Counterfeit HIV Drug Alert: Gilead Warns Of Fake Versions Of Biktarvy And Descovy Sold To U.S. Pharmacies
This is a reprint of an alert posted by Gilead Pharmaceuticals.
Gilead Warns of Counterfeit HIV Medication Being Distributed in the United States
Foster City, Calif., August 5, 2021 – Gilead Sciences has become aware of tampered and counterfeit versions of its once-daily single tablet HIV treatment regimen Biktarvy® (bictegravir 50 mg, emtricitabine 200 mg, and tenofovir alafenamide 25 mg tablets) and its HIV treatment and prevention medication Descovy® (emtricitabine 200 mg and tenofovir alafenamide 25 mg tablets) in circulation within U.S. drug distribution networks. Distributors not authorized by Gilead to sell Gilead-branded medicine have sold these counterfeits to pharmacies where genuine Gilead bottles have been tampered with a counterfeit foil induction seal or label and contain incorrect tablets. Working in communication with the U.S. Food and Drug Administration (FDA), Gilead has alerted potentially impacted pharmacies to investigate the potential for counterfeit or tampered Gilead medication sold by distributors not authorized by Gilead that may be within their recent supply and to remain vigilant to the potential for this to occur in the future. The authenticity and safety of Gilead-branded medicines can only be secure when obtained directly through Gilead’s authorized distributors.
Gilead continues to work closely with the FDA, pharmacies, and legal authorities to remove counterfeit and tampered medication from circulation and to prevent future distribution of these medications.
“The safety of individuals taking Gilead medication is always our first priority,” said Merdad Parsey, MD, PhD, Chief Medical Officer, Gilead Sciences. “We are taking aggressive action to ensure that healthcare providers and people who rely on our medicines can confidently distinguish authentic Gilead products from counterfeit drugs.”
Counterfeit and tampered medicines can bring serious and sometimes life-threatening health risks to individuals. These medicines are not equivalent in quality, safety, and/or efficacy to genuine medicines. They often do not contain the correct medicine or amount of active ingredient and may also contain impurities. Additionally, these medicines may be produced in unsafe manufacturing conditions and travel through insecure supply chains.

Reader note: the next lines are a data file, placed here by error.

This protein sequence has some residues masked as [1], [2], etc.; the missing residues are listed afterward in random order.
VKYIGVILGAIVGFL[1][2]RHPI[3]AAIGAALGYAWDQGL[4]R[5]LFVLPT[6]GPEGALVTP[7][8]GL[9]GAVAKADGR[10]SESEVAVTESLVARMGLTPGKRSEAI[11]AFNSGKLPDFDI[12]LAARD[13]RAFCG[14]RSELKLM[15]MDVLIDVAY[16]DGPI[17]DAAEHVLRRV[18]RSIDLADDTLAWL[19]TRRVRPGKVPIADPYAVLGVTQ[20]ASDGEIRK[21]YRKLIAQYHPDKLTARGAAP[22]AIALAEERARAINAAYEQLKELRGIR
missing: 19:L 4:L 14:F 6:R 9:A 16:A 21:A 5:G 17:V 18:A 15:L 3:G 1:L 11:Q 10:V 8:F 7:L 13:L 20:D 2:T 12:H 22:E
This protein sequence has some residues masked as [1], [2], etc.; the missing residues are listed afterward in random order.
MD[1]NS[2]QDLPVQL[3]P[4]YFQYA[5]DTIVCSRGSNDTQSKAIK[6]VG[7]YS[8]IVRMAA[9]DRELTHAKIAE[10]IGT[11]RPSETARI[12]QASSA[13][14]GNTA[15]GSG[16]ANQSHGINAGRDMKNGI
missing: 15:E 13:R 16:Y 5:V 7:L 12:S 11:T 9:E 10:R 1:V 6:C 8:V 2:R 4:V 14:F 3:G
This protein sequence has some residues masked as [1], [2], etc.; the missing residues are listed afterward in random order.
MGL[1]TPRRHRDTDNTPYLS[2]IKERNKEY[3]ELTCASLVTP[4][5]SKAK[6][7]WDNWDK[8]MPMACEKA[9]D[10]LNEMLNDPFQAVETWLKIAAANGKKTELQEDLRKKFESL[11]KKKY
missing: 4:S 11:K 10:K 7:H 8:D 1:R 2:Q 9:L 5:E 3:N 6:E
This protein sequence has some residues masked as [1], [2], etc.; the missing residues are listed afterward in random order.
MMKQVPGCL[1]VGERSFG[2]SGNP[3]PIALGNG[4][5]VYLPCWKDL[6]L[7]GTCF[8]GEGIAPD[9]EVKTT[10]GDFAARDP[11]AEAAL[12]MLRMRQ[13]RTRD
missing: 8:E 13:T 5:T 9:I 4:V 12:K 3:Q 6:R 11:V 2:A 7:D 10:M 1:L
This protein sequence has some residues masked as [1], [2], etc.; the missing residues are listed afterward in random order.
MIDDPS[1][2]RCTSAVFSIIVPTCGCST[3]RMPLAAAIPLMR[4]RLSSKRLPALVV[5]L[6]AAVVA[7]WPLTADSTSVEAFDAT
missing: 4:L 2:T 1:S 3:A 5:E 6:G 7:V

The following elements can help ensure dispensed Biktarvy and Descovy are authentic:
- Authentic Biktarvy tablets are purplish-brown, capsule-shaped pills with “9883” on one side and “GSI” on the other.
- Authentic Descovy tablets are blue, rectangular pills with “225” on one side and “GSI” on the other.
- FDA requires that Biktarvy and Descovy are dispensed in original packaging. Confirm your dispensed 30-count bottle of Biktarvy or Descovy are received in bottles that are white plastic, with white plastic caps, and Gilead-branded labels.
- Confirm your Biktarvy and Descovy were dispensed from a pharmacy that sources Gilead medicine directly from Gilead authorized distributors. A list of Gilead’s authorized distributors can be found here.
Individuals who believe they have been dispensed a counterfeit and/or tampered Gilead medication should immediately report the medicine to their doctor and pharmacy and Gilead Product Quality Complaints (1-800-445-3235, Option #2; QualityComplaints@gilead.com). If an individual is experiencing any side effects that may be related to a Gilead medication or to the use of a counterfeit drug, that person should immediately contact their healthcare provider and is additionally encouraged to report the event to FDA’s MedWatch Safety Information and Adverse Event Reporting Program (1-800-FDA-1088 or www.fda.gov/medwatch) or Gilead (1-800-445-3235, Option #3). Websites selling counterfeit and/or tampered medicines may be reported to the FDA. Healthcare professionals are encouraged to report sales solicitation of suspect drug products by emailing DrugSupplyChainIntegrity@fda.hhs.gov and by calling the FDA’s Office of Criminal Investigations (OCI) at 800-551-3989 or a local OCI field office.
Read the entire Gilead alert here.
Special Warning to Pharmacists
Though there are few details public because of these ongoing investigations, we believe entities with legitimate pharmacy or wholesale licenses who aren't authorized distributors have been selling counterfeits.
They likely have existing pharmacy or wholesale licenses, but lack authorization from the manufacturer.
This can be extremely frustrating because there is no central directory of authorized distributors for all pharmaceutical products we know of. Before purchasing medicine from a wholesaler who isn't your prime supplier, it is critical that you investigate whether the manufacturer has a limited supply chain list and if that new vendor is on it.
This incident of Gilead's counterfeit HIV medicines is the second time within the last year that counterfeit HIV treatments have been reported in U.S. pharmacies. In December 2020, Janssen reported that counterfeit versions of Symtuza had been discovered in U.S. pharmacies.